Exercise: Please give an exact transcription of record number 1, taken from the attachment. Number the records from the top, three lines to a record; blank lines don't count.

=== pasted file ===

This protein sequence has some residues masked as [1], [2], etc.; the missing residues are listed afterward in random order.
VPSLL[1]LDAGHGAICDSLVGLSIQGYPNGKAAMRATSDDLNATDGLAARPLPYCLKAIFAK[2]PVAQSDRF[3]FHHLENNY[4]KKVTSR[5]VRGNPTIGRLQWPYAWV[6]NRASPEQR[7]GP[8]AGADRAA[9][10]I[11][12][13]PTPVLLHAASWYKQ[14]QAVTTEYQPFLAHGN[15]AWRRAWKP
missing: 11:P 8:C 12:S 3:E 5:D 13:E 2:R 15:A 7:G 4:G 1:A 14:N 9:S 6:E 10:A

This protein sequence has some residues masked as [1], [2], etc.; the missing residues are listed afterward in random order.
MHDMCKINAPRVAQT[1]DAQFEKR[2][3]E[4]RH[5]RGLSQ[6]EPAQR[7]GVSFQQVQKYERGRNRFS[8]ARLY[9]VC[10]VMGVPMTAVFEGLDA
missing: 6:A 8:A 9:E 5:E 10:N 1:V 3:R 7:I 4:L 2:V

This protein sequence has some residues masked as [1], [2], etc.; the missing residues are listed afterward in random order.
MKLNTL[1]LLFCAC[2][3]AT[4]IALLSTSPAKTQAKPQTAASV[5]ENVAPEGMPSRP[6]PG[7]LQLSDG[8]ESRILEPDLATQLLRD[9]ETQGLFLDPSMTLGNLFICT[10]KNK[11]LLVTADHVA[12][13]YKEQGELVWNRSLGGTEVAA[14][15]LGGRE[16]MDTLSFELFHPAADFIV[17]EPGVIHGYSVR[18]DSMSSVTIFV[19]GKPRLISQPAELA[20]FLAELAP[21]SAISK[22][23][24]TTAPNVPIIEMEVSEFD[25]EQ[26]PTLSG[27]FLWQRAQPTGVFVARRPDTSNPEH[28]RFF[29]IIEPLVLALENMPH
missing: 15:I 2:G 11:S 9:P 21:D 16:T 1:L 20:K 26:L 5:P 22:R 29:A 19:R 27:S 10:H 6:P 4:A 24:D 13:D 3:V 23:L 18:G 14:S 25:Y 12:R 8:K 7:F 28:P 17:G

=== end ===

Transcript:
This protein sequence has some residues masked as [1], [2], etc.; the missing residues are listed afterward in random order.
VPSLL[1]LDAGHGAICDSLVGLSIQGYPNGKAAMRATSDDLNATDGLAARPLPYCLKAIFAK[2]PVAQSDRF[3]FHHLENNY[4]KKVTSR[5]VRGNPTIGRLQWPYAWV[6]NRASPEQR[7]GP[8]AGADRAA[9][10]I[11][12][13]PTPVLLHAASWYKQ[14]QAVTTEYQPFLAHGN[15]AWRRAWKP
missing: 11:P 8:C 12:S 3:E 5:D 13:E 2:R 15:A 7:G 4:G 1:A 14:N 9:S 6:E 10:A